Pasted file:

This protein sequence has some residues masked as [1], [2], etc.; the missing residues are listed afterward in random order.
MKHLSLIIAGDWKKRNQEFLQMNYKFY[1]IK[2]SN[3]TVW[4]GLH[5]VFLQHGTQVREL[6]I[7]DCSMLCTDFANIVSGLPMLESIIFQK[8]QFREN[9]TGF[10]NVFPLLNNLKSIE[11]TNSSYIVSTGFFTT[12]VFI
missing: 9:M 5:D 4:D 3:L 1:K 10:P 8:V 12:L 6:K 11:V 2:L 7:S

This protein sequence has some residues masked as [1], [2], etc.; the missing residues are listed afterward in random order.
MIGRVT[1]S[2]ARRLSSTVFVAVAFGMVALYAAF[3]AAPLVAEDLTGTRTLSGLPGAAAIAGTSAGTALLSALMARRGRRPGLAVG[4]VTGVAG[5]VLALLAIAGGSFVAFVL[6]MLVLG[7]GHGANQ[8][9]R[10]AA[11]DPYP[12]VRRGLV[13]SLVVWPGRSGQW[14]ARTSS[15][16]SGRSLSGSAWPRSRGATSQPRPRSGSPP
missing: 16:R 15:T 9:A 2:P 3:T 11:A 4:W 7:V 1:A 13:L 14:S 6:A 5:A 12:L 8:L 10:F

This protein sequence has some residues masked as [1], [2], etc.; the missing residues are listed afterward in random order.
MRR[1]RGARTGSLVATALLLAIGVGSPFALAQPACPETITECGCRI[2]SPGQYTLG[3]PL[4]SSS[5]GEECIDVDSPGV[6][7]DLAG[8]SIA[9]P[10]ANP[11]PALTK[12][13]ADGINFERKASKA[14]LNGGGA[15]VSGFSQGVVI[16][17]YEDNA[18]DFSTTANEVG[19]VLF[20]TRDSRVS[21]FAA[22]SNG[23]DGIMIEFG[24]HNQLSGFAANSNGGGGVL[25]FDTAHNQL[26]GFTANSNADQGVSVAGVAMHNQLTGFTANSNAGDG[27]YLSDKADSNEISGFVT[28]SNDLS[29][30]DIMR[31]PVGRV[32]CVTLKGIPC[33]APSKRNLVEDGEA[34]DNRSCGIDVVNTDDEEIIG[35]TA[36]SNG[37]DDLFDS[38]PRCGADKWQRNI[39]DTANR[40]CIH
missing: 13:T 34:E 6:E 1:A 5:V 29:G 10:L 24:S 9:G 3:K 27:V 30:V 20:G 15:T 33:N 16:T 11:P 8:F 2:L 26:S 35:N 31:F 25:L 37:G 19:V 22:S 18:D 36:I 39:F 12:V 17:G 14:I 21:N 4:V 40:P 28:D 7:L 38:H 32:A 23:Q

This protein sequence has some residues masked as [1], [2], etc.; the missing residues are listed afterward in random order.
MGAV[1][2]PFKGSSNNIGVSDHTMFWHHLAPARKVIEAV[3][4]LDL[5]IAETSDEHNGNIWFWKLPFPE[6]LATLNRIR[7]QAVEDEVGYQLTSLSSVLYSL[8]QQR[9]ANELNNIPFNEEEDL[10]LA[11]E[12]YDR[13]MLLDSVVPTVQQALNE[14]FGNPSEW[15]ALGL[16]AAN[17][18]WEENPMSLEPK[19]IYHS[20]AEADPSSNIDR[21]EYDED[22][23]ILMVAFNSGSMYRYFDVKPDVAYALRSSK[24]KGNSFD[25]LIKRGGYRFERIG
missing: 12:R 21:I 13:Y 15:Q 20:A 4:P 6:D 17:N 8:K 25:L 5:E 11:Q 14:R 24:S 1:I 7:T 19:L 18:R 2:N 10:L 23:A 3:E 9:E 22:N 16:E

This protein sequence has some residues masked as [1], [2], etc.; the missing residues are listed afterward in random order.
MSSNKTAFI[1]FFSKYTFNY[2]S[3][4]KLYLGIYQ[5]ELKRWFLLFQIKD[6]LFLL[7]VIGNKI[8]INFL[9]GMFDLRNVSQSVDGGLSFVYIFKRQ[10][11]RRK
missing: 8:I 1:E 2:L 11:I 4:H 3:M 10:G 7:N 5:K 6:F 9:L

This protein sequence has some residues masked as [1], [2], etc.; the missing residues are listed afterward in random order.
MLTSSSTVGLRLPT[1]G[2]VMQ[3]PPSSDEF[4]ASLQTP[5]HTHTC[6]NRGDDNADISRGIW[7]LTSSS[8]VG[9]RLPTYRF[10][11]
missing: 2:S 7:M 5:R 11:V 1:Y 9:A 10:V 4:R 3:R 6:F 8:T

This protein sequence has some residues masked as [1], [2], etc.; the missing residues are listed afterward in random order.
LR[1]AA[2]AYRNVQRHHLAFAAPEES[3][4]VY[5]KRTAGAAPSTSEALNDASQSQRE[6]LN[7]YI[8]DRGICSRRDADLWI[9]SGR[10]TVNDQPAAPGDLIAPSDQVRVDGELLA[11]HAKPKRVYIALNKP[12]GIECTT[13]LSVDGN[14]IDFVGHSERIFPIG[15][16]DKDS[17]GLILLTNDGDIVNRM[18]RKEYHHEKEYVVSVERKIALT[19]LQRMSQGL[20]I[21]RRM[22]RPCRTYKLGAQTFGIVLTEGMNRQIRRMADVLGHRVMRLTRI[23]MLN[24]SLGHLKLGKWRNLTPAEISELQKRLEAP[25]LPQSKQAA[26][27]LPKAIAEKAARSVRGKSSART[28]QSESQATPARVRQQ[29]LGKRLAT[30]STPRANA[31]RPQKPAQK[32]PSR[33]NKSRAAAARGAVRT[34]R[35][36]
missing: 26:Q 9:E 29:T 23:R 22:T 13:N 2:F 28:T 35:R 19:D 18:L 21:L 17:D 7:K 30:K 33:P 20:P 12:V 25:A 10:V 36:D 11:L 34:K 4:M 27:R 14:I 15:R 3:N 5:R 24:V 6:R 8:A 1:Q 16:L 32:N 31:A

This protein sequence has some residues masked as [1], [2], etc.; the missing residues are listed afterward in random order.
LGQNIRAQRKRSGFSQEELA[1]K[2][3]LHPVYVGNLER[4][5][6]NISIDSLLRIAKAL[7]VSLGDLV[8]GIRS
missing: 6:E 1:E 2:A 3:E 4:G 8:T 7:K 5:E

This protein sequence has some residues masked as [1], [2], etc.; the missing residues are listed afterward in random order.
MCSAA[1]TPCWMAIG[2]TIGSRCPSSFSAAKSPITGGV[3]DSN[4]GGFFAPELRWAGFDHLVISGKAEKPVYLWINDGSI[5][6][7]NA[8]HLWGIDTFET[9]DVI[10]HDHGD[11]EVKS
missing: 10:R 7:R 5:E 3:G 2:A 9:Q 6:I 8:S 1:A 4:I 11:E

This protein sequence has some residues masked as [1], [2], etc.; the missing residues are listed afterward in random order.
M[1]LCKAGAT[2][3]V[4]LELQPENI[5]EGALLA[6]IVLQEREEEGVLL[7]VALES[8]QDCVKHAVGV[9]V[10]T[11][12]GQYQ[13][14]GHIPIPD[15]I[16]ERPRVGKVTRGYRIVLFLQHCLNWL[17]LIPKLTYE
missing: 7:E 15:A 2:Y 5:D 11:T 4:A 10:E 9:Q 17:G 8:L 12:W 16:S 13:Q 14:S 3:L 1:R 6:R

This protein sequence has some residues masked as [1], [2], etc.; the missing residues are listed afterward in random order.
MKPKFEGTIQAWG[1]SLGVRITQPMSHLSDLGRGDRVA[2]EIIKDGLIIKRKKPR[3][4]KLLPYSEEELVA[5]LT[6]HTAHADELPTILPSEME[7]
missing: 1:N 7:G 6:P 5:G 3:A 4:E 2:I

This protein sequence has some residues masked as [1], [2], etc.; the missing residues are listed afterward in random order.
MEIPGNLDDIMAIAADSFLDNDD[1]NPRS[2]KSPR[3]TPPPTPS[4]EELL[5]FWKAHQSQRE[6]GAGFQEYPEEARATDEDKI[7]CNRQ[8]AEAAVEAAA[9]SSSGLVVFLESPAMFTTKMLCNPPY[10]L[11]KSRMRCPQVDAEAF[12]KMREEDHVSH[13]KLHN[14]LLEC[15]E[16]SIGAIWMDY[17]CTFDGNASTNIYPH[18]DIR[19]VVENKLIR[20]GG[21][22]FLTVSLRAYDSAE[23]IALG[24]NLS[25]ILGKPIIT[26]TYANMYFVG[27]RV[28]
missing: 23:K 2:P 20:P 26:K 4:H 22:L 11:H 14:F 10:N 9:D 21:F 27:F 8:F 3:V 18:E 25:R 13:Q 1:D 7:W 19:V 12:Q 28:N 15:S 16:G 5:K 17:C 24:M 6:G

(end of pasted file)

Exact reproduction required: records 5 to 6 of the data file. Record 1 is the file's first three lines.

This protein sequence has some residues masked as [1], [2], etc.; the missing residues are listed afterward in random order.
MSSNKTAFI[1]FFSKYTFNY[2]S[3][4]KLYLGIYQ[5]ELKRWFLLFQIKD[6]LFLL[7]VIGNKI[8]INFL[9]GMFDLRNVSQSVDGGLSFVYIFKRQ[10][11]RRK
missing: 8:I 1:E 2:L 11:I 4:H 3:M 10:G 7:N 5:K 6:F 9:L

This protein sequence has some residues masked as [1], [2], etc.; the missing residues are listed afterward in random order.
MLTSSSTVGLRLPT[1]G[2]VMQ[3]PPSSDEF[4]ASLQTP[5]HTHTC[6]NRGDDNADISRGIW[7]LTSSS[8]VG[9]RLPTYRF[10][11]
missing: 2:S 7:M 5:R 11:V 1:Y 9:A 10:V 4:R 3:R 6:F 8:T